Is it hot in here, or is it me? And what’s with the smell? On Jupiter, we take our smells seriously. You could get in trouble for burning this stuff
Frieda lets out a little squeal of delight. She rolls herself into the room. Bird and I follow. “Talkin’ dog,” says Bird. No one pays any attention to us.
“What did I tell you!” cries the purple-haired, purple-nailed, purple-lipped lady. Voices rise like bubbles in soda. “Help us, Professor Malchus!” the lady cries.
The little man in black takes charge. I guess he’s the professor. He’s got the right kind of voice, as deep and rich as a layer cake. “O dog-headed being! Apparition with Anubis’ face! Relic of Ancient Empire! Speak to us!” he cries, his arms raised, his voice warm and quivering.
The assembly, or congregation, gives a collective moan of horror and excitement.
says Norbert, in a spooky squeaky voice. Filtered through Sally’s whine, it sounds other-worldly.
Awooooooo! Anubis to you too
“He speaks to us from across the centuries!” cries the professor.
, says Norbert.
Across the centuries, here in your home
“But you are not Anubis,” says the professor. “Anubis has the body of a man.”
“Anubis, the god of the dead!”
Oh, I remember him! My uncle told me all about him. Umm … No. Anubis couldn’t come today. He was busy, so he sent me
“Then, who are you?”
A long pause. The whole society is leaning forward, as if their life’s dream has knocked on the door and asked to borrow a cup of sugar. I don’t dare laugh.
You may call me
I cover my mouth with my hand. The professor frowns.
“Norberto?” he says. “Norberto? I have spent my life learning about Ancient Egypt. I have read everything that has been written on the subject. And I have never heard of Norberto.” He walks towards the table as if under a spell.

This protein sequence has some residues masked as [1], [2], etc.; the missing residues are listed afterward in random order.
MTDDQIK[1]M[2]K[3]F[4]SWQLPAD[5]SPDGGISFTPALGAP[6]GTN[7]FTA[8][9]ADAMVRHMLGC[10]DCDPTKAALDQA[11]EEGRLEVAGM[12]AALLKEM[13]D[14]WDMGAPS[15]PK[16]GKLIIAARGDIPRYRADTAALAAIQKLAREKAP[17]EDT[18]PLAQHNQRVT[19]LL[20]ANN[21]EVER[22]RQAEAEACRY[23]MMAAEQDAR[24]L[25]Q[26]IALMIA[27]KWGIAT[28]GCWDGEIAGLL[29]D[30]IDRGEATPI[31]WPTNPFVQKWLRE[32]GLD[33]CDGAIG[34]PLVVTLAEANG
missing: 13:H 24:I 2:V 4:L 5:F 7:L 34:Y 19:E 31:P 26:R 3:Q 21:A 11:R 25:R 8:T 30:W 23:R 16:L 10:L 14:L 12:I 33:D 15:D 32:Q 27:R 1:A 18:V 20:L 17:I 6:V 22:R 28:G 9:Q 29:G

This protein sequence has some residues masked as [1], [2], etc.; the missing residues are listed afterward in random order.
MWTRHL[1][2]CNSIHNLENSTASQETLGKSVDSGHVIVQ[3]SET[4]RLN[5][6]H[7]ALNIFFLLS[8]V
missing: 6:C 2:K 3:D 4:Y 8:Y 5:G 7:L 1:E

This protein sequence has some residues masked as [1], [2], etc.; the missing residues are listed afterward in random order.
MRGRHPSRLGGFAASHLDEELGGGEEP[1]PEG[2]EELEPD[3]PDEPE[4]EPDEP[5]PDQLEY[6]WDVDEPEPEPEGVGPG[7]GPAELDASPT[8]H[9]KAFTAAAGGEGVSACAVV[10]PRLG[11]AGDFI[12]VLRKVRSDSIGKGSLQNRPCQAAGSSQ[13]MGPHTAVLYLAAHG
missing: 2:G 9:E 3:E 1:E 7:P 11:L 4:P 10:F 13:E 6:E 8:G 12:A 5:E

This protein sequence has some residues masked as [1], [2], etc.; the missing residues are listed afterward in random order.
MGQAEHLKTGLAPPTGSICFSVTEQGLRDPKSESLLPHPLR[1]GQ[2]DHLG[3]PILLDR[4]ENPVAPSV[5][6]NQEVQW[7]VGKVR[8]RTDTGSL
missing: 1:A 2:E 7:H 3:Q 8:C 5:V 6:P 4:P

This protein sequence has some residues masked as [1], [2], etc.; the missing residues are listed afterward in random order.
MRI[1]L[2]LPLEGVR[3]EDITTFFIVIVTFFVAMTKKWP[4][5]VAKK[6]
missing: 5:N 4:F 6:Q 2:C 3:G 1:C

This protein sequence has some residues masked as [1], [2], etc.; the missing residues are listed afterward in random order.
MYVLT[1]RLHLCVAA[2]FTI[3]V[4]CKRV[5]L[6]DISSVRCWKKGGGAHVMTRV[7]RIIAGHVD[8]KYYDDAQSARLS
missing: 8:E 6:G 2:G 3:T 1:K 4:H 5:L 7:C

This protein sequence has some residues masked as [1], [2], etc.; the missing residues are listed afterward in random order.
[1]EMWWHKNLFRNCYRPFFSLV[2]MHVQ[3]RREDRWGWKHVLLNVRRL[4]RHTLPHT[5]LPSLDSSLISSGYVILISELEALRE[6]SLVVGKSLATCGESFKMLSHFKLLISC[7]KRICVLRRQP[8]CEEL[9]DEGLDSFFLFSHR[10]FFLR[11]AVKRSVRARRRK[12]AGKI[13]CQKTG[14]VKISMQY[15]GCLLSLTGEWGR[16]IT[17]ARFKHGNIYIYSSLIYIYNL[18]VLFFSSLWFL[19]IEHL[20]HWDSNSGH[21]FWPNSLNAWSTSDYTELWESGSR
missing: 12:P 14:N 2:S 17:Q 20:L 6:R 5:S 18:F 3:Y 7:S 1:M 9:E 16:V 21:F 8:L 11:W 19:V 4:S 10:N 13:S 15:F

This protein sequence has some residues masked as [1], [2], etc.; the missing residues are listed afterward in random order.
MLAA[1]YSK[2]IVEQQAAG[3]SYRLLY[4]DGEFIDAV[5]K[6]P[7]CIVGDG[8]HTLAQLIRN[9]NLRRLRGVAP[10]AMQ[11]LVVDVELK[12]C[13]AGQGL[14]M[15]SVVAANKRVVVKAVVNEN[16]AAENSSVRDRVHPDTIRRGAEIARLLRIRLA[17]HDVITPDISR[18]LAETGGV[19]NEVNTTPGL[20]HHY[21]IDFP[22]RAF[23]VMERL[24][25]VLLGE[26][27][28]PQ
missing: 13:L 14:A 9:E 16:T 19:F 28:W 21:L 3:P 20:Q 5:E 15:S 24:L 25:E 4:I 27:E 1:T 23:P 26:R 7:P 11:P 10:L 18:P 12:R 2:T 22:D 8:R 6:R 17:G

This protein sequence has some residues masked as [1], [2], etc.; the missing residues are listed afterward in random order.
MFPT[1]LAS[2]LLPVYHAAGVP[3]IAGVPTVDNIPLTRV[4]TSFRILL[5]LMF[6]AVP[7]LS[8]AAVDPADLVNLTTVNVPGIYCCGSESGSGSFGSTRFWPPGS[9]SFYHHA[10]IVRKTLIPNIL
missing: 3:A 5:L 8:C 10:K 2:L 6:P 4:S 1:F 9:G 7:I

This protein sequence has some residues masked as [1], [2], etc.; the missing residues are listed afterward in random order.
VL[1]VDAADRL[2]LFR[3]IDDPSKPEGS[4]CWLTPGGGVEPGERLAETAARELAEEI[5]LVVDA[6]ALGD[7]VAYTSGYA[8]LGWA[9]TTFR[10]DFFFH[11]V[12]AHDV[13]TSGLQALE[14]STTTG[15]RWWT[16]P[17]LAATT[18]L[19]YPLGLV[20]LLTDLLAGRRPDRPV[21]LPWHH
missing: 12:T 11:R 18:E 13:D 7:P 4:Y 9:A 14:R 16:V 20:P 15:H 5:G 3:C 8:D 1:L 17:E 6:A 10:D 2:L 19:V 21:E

So what? Norberto has never heard of you. Awooooo!
“Fascinating!” Professor Malchus reaches out to touch the sarcophagus. His hand trembles. “There’s so much I want to know. So much I want to ask you.”
The table moans in agreement.
Sure, sure. But first, Norberto – I mean, Anubis – has a message for you
“For me?” The professor chokes.
Well, actually, no. Not for you. I have a message for a … Mrs. Miller
“Gladys!” screams the purple lady. “It’s for you!” She sounds like a kid sister answering the telephone.
A soft cry from our side of the table. Frieda’s mom. She’s sitting with her back to the door. I recognize her because of the tall rounded hat.
“Me?” she whispers. Frieda’s mom all right. But she sure doesn’t sound like she did a half hour ago.
Beside me, Frieda goes very still. She’s not smiling now.
Before Norbert can say any more, Sally sneezes. And again.
Better get rid of the smoke. It’s driving me crazy
“The incense is not traditional?” asks Professor Malchus.
No. Can’t stand it. The music can go too
“But there are pictures. I’ve seen them, on tomb walls. The hieroglyphics are very clear. Do you mean that those braziers in the pictures aren’t burning incense? That it’s … something else?”
, says Norbert shortly.
Professor Malchus shakes his head, as if he hasn’t heard right.
Mrs. Miller picks up the brass vase with the burning sticks in it and rushes out of the room. Sally yawns. There’s a collective in-drawing of breath.
I turn to Frieda. “Your mother’s name is Gladys?” She nods.
Mrs. Miller returns without the brass vase. The weird music disappears too.
, says Norbert.
She bows towards him. A dramatic woman, six feet tall, robed in black. “Pardon our ignorance, Norberto. We didn’t know.”